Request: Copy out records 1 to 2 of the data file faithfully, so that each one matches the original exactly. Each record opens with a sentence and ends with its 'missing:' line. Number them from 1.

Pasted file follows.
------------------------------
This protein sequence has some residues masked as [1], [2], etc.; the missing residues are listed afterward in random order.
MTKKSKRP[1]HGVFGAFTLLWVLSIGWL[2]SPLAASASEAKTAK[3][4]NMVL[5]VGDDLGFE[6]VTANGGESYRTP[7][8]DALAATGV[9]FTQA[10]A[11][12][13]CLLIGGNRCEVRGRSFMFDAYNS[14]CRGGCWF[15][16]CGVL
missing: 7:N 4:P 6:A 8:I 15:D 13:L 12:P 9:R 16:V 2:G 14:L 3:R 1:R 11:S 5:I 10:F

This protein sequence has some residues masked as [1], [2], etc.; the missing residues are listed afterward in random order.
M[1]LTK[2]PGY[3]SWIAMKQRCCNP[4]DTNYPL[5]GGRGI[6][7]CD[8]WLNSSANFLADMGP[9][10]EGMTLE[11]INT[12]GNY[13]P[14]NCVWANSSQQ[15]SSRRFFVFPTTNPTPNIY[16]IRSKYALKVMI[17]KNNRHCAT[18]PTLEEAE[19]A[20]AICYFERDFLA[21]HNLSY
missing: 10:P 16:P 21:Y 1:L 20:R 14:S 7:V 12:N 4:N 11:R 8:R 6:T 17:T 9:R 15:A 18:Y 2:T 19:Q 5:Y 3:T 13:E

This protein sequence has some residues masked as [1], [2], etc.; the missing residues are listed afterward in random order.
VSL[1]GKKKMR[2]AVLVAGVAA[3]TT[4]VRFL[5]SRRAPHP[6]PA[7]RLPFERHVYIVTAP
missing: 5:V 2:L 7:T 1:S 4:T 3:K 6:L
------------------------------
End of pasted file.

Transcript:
This protein sequence has some residues masked as [1], [2], etc.; the missing residues are listed afterward in random order.
MTKKSKRP[1]HGVFGAFTLLWVLSIGWL[2]SPLAASASEAKTAK[3][4]NMVL[5]VGDDLGFE[6]VTANGGESYRTP[7][8]DALAATGV[9]FTQA[10]A[11][12][13]CLLIGGNRCEVRGRSFMFDAYNS[14]CRGGCWF[15][16]CGVL
missing: 7:N 4:P 6:A 8:I 15:D 13:L 12:P 9:R 16:V 2:G 14:L 3:R 1:R 11:S 5:I 10:F

This protein sequence has some residues masked as [1], [2], etc.; the missing residues are listed afterward in random order.
M[1]LTK[2]PGY[3]SWIAMKQRCCNP[4]DTNYPL[5]GGRGI[6][7]CD[8]WLNSSANFLADMGP[9][10]EGMTLE[11]INT[12]GNY[13]P[14]NCVWANSSQQ[15]SSRRFFVFPTTNPTPNIY[16]IRSKYALKVMI[17]KNNRHCAT[18]PTLEEAE[19]A[20]AICYFERDFLA[21]HNLSY
missing: 10:P 16:P 21:Y 1:L 20:R 14:S 7:V 12:N 4:N 11:R 8:R 6:T 17:T 9:R 15:A 18:Y 2:T 19:Q 5:Y 3:T 13:E